The Writing Life of: Rachel Dove
This week I am thrilled to be interviewing author Rachel Dove. Rachel will be sharing with us details of her writing life, telling us all about her latest book ‘The Second Chance Hotel‘, which will be released on 29th May 2020 and answering a few fun questions too. This post contains affiliate links.
Rachel Dove lives in Yorkshire with her husband, two boys and various animals. She writes short stories and books about love, family and the moments that hold us all together. She has an MA in Creative Writing and is a qualified Post 16 tutor specialising in autism and SpLDs.
A true romantic at heart, if she is not writing or reading, she can be found walking the dog, stitching or looking for the next trip away. She is a member of the RNA and sponsors a yearly bursary for a working class writer to have a place on the New Writers Scheme.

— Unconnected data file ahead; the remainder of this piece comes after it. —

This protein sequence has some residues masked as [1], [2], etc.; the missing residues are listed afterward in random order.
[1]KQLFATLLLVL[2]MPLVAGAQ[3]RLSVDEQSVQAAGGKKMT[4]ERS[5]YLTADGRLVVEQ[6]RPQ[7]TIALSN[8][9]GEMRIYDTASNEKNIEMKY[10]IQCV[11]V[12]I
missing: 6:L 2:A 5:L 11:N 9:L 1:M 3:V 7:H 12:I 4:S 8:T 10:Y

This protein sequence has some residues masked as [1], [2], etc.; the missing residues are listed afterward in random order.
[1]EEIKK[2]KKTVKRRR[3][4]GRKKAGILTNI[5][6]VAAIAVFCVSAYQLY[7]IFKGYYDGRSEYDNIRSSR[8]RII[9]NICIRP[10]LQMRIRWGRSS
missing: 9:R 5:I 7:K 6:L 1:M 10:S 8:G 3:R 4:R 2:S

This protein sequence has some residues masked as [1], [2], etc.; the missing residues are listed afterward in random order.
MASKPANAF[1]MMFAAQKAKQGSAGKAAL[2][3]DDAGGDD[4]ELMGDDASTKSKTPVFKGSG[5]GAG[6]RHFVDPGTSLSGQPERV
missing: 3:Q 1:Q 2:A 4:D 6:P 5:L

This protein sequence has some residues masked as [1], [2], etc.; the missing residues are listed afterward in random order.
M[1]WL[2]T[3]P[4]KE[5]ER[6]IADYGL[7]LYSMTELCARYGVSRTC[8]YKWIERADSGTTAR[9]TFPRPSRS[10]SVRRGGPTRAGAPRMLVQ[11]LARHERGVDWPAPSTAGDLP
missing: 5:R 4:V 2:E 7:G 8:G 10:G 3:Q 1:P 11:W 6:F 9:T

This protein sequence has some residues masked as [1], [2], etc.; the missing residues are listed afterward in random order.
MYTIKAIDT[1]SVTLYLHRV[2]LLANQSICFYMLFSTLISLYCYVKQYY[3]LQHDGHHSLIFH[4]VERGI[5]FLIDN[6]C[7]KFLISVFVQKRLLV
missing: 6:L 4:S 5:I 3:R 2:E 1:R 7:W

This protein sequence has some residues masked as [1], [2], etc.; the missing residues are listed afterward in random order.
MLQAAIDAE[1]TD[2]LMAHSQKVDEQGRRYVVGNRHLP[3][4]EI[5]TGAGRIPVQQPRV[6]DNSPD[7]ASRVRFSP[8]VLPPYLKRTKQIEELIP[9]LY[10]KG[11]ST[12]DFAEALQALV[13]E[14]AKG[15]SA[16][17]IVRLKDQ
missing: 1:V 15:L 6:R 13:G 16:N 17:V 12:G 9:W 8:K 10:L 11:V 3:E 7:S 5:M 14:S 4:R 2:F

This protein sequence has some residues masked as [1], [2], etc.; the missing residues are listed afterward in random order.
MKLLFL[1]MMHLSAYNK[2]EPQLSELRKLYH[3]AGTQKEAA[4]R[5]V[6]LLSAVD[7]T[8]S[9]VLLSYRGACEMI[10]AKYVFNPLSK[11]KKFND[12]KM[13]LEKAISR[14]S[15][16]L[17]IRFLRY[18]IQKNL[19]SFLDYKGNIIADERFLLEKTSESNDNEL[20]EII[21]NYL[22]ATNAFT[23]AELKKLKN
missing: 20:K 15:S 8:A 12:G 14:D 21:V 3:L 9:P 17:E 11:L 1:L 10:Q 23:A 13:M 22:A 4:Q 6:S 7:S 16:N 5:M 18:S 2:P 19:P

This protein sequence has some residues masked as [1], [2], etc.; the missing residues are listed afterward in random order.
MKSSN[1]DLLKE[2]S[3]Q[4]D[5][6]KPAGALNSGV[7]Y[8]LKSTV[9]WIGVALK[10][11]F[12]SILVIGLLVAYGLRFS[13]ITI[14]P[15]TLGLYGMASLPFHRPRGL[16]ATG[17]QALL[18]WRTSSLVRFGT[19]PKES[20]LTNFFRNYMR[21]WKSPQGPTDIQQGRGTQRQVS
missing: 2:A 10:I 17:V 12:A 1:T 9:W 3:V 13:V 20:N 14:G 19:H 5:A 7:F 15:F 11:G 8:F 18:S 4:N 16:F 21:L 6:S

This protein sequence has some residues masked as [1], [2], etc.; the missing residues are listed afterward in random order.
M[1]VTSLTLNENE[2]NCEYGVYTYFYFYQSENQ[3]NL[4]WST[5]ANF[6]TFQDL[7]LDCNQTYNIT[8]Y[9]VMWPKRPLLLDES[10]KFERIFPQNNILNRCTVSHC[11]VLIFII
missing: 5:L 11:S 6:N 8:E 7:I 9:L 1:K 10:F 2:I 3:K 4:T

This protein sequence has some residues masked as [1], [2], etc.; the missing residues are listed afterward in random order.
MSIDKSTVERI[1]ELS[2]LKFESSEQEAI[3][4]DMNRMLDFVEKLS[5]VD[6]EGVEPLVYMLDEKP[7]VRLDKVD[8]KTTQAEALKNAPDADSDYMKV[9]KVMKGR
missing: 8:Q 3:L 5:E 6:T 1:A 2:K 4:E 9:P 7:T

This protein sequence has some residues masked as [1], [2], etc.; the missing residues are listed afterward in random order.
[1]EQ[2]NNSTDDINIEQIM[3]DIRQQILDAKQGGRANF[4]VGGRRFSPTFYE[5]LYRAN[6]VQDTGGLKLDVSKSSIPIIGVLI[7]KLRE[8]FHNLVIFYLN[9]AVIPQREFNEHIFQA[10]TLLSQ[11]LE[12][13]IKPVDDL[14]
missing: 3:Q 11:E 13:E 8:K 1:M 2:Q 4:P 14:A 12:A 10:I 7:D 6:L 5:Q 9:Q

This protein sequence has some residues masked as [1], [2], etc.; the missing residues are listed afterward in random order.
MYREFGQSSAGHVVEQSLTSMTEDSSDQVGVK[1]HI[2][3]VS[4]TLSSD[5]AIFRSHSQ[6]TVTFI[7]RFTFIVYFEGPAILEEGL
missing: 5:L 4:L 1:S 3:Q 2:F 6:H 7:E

1) As a child did you have a dream job in mind?
I pretty much wanted to be an author since I was young enough to hold a book, I just didn’t think I would ever get to achieve that. I always wanted to teach, education and learning are big passions of mine.
2) Who was your favourite childhood author (s)?
Roald Dahl was and is one of my favourites, Boy being the best. I loved how deliciously evil he could be in his books, and it was allowed, and funny, and left you wanting to read more. His love of language inspired me. The Match Girl is another, I remember feeling transfixed by that story. Hans Christian Anderson, and you can’t beat a good Ladybird book on your mum’s knee.
3) Was there a particular point in your life that you realised you wanted to be a writer?
I always scribbled, and my love of books is obsessive, to be honest. Always has been, so I often think it was just always part of me. Now that I have been published a while, I still feel like that. If I don’t read for a while, I get a bit grumpy.
4) What is your average writing day like? Do you have any special routines, word count, etc?